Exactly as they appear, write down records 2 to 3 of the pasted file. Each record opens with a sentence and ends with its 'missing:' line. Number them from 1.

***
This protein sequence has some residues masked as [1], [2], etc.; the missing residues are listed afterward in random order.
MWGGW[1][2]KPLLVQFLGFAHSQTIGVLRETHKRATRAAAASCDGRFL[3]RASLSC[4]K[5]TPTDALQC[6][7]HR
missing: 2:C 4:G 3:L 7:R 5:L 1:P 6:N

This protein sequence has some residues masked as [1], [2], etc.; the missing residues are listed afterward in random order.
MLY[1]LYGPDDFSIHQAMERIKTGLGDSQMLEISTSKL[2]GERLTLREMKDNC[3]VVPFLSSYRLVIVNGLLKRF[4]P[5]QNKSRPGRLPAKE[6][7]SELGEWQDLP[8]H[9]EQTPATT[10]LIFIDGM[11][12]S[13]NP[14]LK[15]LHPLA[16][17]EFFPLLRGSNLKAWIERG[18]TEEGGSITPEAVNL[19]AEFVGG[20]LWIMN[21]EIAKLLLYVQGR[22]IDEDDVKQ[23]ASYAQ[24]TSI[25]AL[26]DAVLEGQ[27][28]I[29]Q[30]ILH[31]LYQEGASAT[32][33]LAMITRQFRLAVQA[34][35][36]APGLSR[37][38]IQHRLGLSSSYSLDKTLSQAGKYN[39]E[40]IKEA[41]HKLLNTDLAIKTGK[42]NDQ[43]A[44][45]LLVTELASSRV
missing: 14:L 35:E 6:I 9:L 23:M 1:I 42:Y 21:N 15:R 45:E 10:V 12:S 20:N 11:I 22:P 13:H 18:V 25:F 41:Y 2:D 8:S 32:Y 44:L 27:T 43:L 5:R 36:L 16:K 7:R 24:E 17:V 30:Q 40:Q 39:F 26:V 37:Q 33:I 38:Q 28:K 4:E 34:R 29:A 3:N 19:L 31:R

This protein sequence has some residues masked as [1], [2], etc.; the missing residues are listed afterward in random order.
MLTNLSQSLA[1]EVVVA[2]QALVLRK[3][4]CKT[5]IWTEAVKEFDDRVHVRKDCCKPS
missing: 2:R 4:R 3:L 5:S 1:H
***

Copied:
This protein sequence has some residues masked as [1], [2], etc.; the missing residues are listed afterward in random order.
MLY[1]LYGPDDFSIHQAMERIKTGLGDSQMLEISTSKL[2]GERLTLREMKDNC[3]VVPFLSSYRLVIVNGLLKRF[4]P[5]QNKSRPGRLPAKE[6][7]SELGEWQDLP[8]H[9]EQTPATT[10]LIFIDGM[11][12]S[13]NP[14]LK[15]LHPLA[16][17]EFFPLLRGSNLKAWIERG[18]TEEGGSITPEAVNL[19]AEFVGG[20]LWIMN[21]EIAKLLLYVQGR[22]IDEDDVKQ[23]ASYAQ[24]TSI[25]AL[26]DAVLEGQ[27][28]I[29]Q[30]ILH[31]LYQEGASAT[32][33]LAMITRQFRLAVQA[34][35][36]APGLSR[37][38]IQHRLGLSSSYSLDKTLSQAGKYN[39]E[40]IKEA[41]HKLLNTDLAIKTGK[42]NDQ[43]A[44][45]LLVTELASSRV
missing: 14:L 35:E 6:I 9:L 23:M 1:I 42:Y 21:N 15:R 45:E 10:V 12:S 20:N 11:I 22:P 13:H 18:V 25:F 41:Y 2:D 8:S 32:Y 44:L 27:T 43:L 5:R 36:L 16:K 7:R 24:E 17:V 30:Q 40:Q 39:F 26:V 37:Q 33:I 38:Q 28:K 4:E 34:R 29:A 3:N 19:L 31:R

This protein sequence has some residues masked as [1], [2], etc.; the missing residues are listed afterward in random order.
MLTNLSQSLA[1]EVVVA[2]QALVLRK[3][4]CKT[5]IWTEAVKEFDDRVHVRKDCCKPS
missing: 2:R 4:R 3:L 5:S 1:H